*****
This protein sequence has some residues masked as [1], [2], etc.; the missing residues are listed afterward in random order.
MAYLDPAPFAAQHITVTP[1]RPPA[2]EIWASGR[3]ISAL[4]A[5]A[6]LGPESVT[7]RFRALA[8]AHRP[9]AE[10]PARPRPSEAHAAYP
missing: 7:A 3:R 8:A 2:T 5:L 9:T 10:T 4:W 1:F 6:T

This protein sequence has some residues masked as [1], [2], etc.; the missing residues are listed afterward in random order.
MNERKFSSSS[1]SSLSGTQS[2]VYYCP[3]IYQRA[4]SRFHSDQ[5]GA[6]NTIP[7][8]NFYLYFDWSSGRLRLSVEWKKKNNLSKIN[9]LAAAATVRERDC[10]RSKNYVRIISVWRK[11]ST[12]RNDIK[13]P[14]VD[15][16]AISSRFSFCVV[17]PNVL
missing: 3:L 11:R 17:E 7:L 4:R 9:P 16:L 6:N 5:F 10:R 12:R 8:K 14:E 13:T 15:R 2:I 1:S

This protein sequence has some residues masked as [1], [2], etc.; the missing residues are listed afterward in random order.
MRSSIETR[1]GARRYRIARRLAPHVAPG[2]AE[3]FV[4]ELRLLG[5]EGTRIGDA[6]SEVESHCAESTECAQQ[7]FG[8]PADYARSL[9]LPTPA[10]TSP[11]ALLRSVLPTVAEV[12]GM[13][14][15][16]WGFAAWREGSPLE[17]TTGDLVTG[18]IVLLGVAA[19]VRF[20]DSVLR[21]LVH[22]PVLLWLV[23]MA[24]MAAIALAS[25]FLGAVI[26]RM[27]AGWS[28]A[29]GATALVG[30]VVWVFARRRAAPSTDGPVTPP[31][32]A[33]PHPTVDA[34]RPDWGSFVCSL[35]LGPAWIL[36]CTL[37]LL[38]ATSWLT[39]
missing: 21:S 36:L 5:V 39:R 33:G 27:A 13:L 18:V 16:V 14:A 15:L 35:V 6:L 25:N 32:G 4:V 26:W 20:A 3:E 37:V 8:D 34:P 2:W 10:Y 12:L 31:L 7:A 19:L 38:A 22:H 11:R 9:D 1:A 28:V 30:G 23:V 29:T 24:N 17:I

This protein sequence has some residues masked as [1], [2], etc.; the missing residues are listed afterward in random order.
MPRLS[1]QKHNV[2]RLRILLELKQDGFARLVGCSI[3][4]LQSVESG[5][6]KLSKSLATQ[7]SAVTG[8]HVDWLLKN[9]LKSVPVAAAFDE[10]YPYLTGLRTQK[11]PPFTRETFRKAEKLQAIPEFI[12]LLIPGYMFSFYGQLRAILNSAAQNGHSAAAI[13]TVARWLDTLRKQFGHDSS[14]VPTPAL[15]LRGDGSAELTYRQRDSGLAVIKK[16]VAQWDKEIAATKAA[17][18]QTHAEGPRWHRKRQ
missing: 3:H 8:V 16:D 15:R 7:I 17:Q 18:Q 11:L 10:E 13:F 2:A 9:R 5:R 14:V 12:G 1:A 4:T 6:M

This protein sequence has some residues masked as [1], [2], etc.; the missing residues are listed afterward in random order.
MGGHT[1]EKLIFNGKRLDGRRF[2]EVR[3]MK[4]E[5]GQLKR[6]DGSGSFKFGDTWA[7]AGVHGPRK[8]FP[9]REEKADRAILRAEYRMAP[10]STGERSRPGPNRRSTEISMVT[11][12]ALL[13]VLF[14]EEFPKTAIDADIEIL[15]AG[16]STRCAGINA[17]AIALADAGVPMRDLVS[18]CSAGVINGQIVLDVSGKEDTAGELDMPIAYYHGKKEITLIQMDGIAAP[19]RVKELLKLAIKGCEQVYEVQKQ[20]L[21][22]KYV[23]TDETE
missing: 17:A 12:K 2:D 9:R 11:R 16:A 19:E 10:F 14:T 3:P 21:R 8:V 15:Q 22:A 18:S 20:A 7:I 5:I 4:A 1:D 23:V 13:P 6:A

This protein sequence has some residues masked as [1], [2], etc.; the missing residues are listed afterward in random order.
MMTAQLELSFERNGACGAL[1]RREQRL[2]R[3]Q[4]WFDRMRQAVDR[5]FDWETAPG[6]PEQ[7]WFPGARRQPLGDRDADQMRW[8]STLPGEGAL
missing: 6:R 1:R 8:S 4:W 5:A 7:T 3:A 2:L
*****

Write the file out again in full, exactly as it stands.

This protein sequence has some residues masked as [1], [2], etc.; the missing residues are listed afterward in random order.
MAYLDPAPFAAQHITVTP[1]RPPA[2]EIWASGR[3]ISAL[4]A[5]A[6]LGPESVT[7]RFRALA[8]AHRP[9]AE[10]PARPRPSEAHAAYP
missing: 7:A 3:R 8:A 2:T 5:L 9:T 10:T 4:W 1:F 6:T

This protein sequence has some residues masked as [1], [2], etc.; the missing residues are listed afterward in random order.
MNERKFSSSS[1]SSLSGTQS[2]VYYCP[3]IYQRA[4]SRFHSDQ[5]GA[6]NTIP[7][8]NFYLYFDWSSGRLRLSVEWKKKNNLSKIN[9]LAAAATVRERDC[10]RSKNYVRIISVWRK[11]ST[12]RNDIK[13]P[14]VD[15][16]AISSRFSFCVV[17]PNVL
missing: 3:L 11:R 17:E 7:L 4:R 9:P 16:L 6:N 5:F 10:R 12:R 8:K 14:E 13:T 15:R 2:I 1:S

This protein sequence has some residues masked as [1], [2], etc.; the missing residues are listed afterward in random order.
MRSSIETR[1]GARRYRIARRLAPHVAPG[2]AE[3]FV[4]ELRLLG[5]EGTRIGDA[6]SEVESHCAESTECAQQ[7]FG[8]PADYARSL[9]LPTPA[10]TSP[11]ALLRSVLPTVAEV[12]GM[13][14][15][16]WGFAAWREGSPLE[17]TTGDLVTG[18]IVLLGVAA[19]VRF[20]DSVLR[21]LVH[22]PVLLWLV[23]MA[24]MAAIALAS[25]FLGAVI[26]RM[27]AGWS[28]A[29]GATALVG[30]VVWVFARRRAAPSTDGPVTPP[31][32]A[33]PHPTVDA[34]RPDWGSFVCSL[35]LGPAWIL[36]CTL[37]LL[38]ATSWLT[39]
missing: 21:S 36:L 5:V 39:R 33:G 27:A 13:L 18:V 16:V 14:A 15:L 35:V 6:L 25:N 32:G 4:V 26:W 20:A 3:E 37:V 8:D 34:P 2:W 10:Y 12:L 31:L 7:A 19:L 38:A 22:H 11:R 9:D 1:A 28:V 30:G 23:V 29:T 24:N 17:I

This protein sequence has some residues masked as [1], [2], etc.; the missing residues are listed afterward in random order.
MPRLS[1]QKHNV[2]RLRILLELKQDGFARLVGCSI[3][4]LQSVESG[5][6]KLSKSLATQ[7]SAVTG[8]HVDWLLKN[9]LKSVPVAAAFDE[10]YPYLTGLRTQK[11]PPFTRETFRKAEKLQAIPEFI[12]LLIPGYMFSFYGQLRAILNSAAQNGHSAAAI[13]TVARWLDTLRKQFGHDSS[14]VPTPAL[15]LRGDGSAELTYRQRDSGLAVIKK[16]VAQWDKEIAATKAA[17][18]QTHAEGPRWHRKRQ
missing: 3:H 8:V 16:D 15:R 7:I 17:Q 18:Q 11:L 10:E 13:F 2:A 9:R 5:R 14:V 12:G 1:A 4:T 6:M

This protein sequence has some residues masked as [1], [2], etc.; the missing residues are listed afterward in random order.
MGGHT[1]EKLIFNGKRLDGRRF[2]EVR[3]MK[4]E[5]GQLKR[6]DGSGSFKFGDTWA[7]AGVHGPRK[8]FP[9]REEKADRAILRAEYRMAP[10]STGERSRPGPNRRSTEISMVT[11][12]ALL[13]VLF[14]EEFPKTAIDADIEIL[15]AG[16]STRCAGINA[17]AIALADAGVPMRDLVS[18]CSAGVINGQIVLDVSGKEDTAGELDMPIAYYHGKKEITLIQMDGIAAP[19]RVKELLKLAIKGCEQVYEVQKQ[20]L[21][22]KYV[23]TDETE
missing: 17:A 12:K 2:D 9:R 11:R 16:A 19:E 10:F 14:T 3:P 21:R 8:V 15:Q 22:A 18:S 20:A 7:I 5:I 4:A 1:D 23:V 13:P 6:A

This protein sequence has some residues masked as [1], [2], etc.; the missing residues are listed afterward in random order.
MMTAQLELSFERNGACGAL[1]RREQRL[2]R[3]Q[4]WFDRMRQAVDR[5]FDWETAPG[6]PEQ[7]WFPGARRQPLGDRDADQMRW[8]STLPGEGAL
missing: 6:R 1:R 8:S 4:W 5:A 7:T 3:A 2:L